China to foster new drivers for foreign trade


Foreign trade is an important engine driving economic growth and a crucial link between domestic and international economic circulations. China’s 2023 Central Economic Work Conference recently emphasized the need to foster new drivers of foreign trade. And how will China do this in 2024?

Foreign trade involves both domestic and international markets, and to consolidate the foundation of foreign trade and foreign investment, it is necessary to first clarify the domestic and international situations. 

“The unstable momentum and insufficient driving force of the global economic recovery have led to sustained weakness in external demand, which is the main factor affecting the trend of foreign trade,” said Li Xingqian, director general of the Department of Foreign Trade of China’s Ministry of Commerce.

He believes China needs to fully recognize the difficulties and challenges facing the development of foreign trade, and also see that positive factors of stabilization and improvement are gathering.

Specifically, there is abundant potential in new products and new business forms. The new “three major ones,” namely solar batteries, lithium-ion batteries and electric vehicles, as well as energy storage products meet the need of global energy development. New business forms and models such as cross-border e-commerce, overseas warehouses, and bonded repairs are flourishing. 

Chinese foreign trade possesses enduring innovation capabilities and a stable, efficient, and resilient supply chain, which will continue to provide new drivers for the recovery and growth of the national economy and global recovery.

To cultivate new drivers for foreign trade, it is important to focus on key tasks. “China has been the world’s largest exporter of intermediate goods for 12 consecutive years, with intermediate goods contributing nearly 60 percent to the growth of foreign trade,” said Li.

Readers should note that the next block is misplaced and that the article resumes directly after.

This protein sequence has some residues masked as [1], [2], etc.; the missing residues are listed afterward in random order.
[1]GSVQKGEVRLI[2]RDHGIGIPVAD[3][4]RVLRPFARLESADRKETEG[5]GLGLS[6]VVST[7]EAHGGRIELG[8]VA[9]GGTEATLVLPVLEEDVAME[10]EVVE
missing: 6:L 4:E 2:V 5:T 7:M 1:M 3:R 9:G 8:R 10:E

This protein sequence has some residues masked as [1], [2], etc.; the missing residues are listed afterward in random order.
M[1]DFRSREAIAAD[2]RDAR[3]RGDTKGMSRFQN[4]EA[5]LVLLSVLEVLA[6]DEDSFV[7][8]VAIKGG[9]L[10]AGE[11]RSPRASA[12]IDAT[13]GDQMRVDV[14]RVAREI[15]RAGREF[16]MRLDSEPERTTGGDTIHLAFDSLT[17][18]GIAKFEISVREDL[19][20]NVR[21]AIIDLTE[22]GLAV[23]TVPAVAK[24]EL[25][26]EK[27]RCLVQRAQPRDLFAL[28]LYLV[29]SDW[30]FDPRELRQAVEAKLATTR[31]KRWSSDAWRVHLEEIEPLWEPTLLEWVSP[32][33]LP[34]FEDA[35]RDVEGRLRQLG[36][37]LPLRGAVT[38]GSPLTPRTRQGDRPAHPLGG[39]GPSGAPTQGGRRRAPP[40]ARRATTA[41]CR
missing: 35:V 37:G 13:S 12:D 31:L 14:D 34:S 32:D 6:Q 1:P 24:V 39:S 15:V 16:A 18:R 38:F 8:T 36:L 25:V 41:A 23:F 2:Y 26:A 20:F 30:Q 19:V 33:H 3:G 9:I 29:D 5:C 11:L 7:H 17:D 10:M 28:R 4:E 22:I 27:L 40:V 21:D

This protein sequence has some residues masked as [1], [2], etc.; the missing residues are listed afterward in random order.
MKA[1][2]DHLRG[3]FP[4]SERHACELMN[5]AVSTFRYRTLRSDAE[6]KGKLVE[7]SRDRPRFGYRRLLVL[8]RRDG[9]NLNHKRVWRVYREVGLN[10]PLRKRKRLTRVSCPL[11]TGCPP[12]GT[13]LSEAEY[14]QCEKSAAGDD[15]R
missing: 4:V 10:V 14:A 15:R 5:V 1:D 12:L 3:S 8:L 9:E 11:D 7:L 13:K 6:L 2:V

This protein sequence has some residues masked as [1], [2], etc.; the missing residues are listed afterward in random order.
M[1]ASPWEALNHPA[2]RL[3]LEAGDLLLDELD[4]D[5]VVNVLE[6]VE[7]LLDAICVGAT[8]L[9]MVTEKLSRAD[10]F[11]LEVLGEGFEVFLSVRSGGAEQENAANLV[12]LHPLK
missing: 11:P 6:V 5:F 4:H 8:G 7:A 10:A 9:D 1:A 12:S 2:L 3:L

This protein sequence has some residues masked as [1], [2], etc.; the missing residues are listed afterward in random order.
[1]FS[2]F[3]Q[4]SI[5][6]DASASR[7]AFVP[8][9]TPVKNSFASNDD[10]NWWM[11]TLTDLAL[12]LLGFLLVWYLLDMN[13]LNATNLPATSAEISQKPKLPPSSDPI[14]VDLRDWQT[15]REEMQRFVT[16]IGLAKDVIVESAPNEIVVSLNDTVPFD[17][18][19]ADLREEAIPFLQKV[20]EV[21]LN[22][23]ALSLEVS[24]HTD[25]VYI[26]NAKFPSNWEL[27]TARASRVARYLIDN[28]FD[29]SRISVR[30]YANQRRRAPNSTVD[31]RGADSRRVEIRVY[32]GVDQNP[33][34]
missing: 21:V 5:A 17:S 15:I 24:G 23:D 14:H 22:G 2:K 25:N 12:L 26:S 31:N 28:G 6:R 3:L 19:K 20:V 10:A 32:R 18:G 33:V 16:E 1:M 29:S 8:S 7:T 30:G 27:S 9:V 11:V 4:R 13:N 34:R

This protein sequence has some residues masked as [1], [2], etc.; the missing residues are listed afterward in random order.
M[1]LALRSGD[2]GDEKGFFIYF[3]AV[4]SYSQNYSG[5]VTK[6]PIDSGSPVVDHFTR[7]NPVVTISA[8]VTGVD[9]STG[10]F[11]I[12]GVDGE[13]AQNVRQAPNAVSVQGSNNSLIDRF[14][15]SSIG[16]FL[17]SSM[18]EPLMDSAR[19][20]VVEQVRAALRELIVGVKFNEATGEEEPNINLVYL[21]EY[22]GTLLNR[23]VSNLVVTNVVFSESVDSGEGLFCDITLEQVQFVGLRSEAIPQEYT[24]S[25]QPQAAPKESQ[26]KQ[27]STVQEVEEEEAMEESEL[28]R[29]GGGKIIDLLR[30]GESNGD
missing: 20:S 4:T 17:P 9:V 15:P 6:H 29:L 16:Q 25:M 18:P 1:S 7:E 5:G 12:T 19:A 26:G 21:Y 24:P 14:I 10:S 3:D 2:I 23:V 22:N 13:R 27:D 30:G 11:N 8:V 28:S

Expanding intermediate goods trade conforms to the trend of international trade development and is a mutually beneficial move, he added. 

It is necessary for China to further strengthen cooperation with its trading partners and meet their realistic demand for developing manufacturing industry, so that it can achieve complementary advantages and provide impetus for global economic recovery.

Zhu Siqiao, associate researcher at the Chinese Academy of International Trade and Economic Cooperation, believes that cross-border e-commerce, as the fastest-growing, most potential, and most influential new form of foreign trade, is becoming an important trend in international trade development. 

Currently, cross-border e-commerce accounts for over 7 percent of China’s total exports. The sector has over 100,000 entities, more than 200,000 independent platforms, and over 1,500 overseas warehouses covering an area of nearly 19 million square meters.

Li said that in order to expand cross-border e-commerce exports, policies regarding customs clearance, taxation, foreign exchange, and other aspects will continue to be improved to enhance regulatory facilitation and help companies reduce costs and increase efficiency. 

Support will also be provided to encourage cross-border e-commerce pilot zones, industry organizations, and companies to participate in Silk Road E-Commerce and Belt and Road cooperation.

To cultivate new drivers for foreign trade, it is also important to promote the digitalization and green development of trade, consolidate the foundation of foreign trade and foreign investment, and accelerate China’s transformation into a trader of quality. 

According to China’s Ministry of Commerce, it will together with local and other departments, continue to effectively implement various policies already introduced to stabilize foreign trade. At the same time, in light of new circumstances and tasks, it will make new policies and measures, and roll them out in a timely manner, to help foreign trade companies reduce costs and increase efficiency.


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